Freeze-Thaw Resistance and Microstructural Characteristics of Concretes Containing Pozzolans

  • George Christodoulou

    Student thesis: Doctoral Thesis


    The thesis describes a study undertaken to determine the effect of air entrainment on workability and air content of fresh concrete incorporating silica fume (SF), metakaolin (MK), fly ash (FA) and blends of FA and MK and to assess the effects of such pozzolans on freeze-thaw durability, air void system and microstructure of hardened concrete. Cement was partially replaced by various quantities of the pozzolanic materials. The results demonstrated that the increase in workability attributed to the air-entraining admixture was greater in MK concrete than in SF concrete and occurred for a greater range of dosages of the admixture. Improvements in workability due to the air-entraining admixture were also obtained in concretes with low levels (20%) of FA. Concretes with 30 and 40% FA although more workable, accrued no such benefit. In addition, the workability of FA-MK concrete was substantially reduced with increasing MK level at all total replacement levels, i.e. 20, 30 and 40%. Furthermore the air content tests indicated that up to 0.24% air entraining admixture resulted in steady increase in the air content of MK concrete, compared to a limit of 0.12% for SF concrete. Alternatively, FA caused large reductions in the air content of fresh concrete, irrespective of the dosage of the airentraining agent. The freeze-thaw durability was determined on both air-entrained and non air-entrained concretes. Based on a criterion that unsatisfactory resistance to freezing and thawing corresponds to a durability factor (DF) less than 60% or a change in length greater than 200 um/m, all the air-entrained concretes exhibitedexcellent performance under freeze-thaw conditions irrespective of the MK or FAcontent. On the other hand the non air-entrained concretes performed poorly under freezing and thawing. Thus, it would appear that air entrainment is the controlling factor for good freeze-thaw performance and the material effects are less important. However there were indications to suggest that non air-entrained concretes containing MK at low replacement levels (2.5 and 7.5%) could be frost resistant (DF > 80%). This was attributed to the increased spacing factor effected by the presence of fine particles of MK. Air entrainment was also a key factor for good scaling resistance. For instance, non air-entrained concretes with high replacement levels of MK (7.5 and 10% MK) exhibited more scaling than concretes with low replacement levels (2.5% MK), whereas scaling of air-entrained MK concretes was independent of the replacement level. The concrete containing high amounts of FA (30%) exhibited more scaling than the control and 10% FA concrete. However, blending FA with MK (MK/FA = 1/3) at total replacement levels of 10 and 30% improves the scaling resistance of the resulting concrete as compared to the FA only concrete. Non air-entrained concretes containing FA or blends of FA with MK showed an increase in weight at the beginning of freezing and thawing, an indication of uptake of water. Water absorption results confirmed that this was a result of a more open porosity.There is a strong correlation between sorptivity and pore refinement. Increasingamounts of the MK appear to cause refinemenent of the concrete's pore structure. As a result of this pore refinement sorptivity decreases with increasing amounts of MK. In addition blending FA with MK causes pore refinement. Irrespective of the pozzolanic material or blends of materials used the presence of entrained air appears to have a negative effect on pore refinement.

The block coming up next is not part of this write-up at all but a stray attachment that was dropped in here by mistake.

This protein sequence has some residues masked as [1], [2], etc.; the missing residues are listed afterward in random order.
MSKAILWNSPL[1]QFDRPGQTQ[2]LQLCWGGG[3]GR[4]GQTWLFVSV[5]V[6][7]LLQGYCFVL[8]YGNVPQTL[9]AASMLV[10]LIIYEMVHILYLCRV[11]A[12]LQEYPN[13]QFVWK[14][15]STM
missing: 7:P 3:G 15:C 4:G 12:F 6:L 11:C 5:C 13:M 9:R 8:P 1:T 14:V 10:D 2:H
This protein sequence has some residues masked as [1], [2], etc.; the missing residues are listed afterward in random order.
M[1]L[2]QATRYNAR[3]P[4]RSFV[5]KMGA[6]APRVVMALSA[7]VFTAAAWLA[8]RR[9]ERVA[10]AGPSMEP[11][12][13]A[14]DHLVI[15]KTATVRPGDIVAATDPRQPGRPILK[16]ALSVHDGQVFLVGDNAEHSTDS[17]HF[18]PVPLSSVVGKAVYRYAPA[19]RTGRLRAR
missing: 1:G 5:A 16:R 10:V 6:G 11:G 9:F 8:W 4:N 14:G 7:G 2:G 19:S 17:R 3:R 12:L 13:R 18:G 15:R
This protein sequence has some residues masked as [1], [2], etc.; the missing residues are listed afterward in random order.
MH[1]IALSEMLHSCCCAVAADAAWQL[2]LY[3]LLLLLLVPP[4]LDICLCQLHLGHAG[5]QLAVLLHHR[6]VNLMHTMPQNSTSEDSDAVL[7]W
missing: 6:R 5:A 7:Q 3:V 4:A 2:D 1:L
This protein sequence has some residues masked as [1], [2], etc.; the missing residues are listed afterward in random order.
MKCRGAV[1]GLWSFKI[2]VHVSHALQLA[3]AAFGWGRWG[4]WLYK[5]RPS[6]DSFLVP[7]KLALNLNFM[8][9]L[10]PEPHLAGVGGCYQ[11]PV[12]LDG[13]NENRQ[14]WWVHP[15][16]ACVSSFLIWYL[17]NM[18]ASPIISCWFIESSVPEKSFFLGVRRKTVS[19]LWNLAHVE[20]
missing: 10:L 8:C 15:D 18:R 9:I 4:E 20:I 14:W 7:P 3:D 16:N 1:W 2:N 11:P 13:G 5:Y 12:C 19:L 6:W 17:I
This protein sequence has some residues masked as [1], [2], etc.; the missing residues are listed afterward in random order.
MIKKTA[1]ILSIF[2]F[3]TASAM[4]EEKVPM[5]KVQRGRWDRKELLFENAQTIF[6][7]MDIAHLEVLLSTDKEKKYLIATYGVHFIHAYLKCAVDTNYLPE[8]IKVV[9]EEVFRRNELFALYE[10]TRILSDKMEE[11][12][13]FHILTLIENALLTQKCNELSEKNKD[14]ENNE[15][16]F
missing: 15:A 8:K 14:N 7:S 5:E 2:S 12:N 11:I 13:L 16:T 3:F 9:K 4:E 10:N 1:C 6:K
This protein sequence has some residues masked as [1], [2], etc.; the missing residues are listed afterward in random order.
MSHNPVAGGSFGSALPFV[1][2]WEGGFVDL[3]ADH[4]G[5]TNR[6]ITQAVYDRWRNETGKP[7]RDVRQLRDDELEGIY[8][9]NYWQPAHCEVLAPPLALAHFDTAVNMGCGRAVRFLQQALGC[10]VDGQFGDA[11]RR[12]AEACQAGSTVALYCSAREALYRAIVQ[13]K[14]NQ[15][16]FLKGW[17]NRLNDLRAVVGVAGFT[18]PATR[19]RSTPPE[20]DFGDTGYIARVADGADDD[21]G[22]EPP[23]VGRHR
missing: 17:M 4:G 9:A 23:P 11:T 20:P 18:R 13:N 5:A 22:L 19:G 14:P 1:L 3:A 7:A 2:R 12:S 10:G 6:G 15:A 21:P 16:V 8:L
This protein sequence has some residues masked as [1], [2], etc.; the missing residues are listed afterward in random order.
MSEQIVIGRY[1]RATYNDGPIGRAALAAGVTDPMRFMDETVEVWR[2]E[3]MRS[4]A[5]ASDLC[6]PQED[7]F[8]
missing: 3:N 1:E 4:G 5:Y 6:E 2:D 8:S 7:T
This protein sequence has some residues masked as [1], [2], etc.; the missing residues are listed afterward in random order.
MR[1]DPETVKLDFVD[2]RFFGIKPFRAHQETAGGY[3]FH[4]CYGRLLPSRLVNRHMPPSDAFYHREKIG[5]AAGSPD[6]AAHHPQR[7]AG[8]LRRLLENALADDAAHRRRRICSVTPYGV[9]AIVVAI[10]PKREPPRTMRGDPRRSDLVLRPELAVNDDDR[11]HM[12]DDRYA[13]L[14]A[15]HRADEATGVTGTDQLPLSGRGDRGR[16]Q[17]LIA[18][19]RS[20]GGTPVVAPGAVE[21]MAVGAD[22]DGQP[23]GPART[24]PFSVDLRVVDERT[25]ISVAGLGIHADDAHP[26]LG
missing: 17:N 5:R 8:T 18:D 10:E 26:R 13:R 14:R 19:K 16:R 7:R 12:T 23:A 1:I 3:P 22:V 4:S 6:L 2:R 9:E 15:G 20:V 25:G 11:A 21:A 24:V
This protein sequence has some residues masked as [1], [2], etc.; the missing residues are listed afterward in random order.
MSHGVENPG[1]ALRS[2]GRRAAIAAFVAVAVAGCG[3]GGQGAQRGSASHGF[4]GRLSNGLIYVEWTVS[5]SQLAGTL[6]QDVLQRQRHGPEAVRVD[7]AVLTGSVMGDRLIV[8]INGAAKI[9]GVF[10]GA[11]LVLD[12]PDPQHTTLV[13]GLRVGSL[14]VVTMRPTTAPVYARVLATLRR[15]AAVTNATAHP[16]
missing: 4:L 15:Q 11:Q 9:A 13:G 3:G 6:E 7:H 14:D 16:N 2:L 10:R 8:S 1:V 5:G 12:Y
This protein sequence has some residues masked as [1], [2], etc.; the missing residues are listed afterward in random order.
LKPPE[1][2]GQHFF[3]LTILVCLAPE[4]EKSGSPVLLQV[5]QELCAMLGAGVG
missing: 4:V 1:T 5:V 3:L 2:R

Date of AwardDec 2001
    Original languageEnglish


    • Concrete

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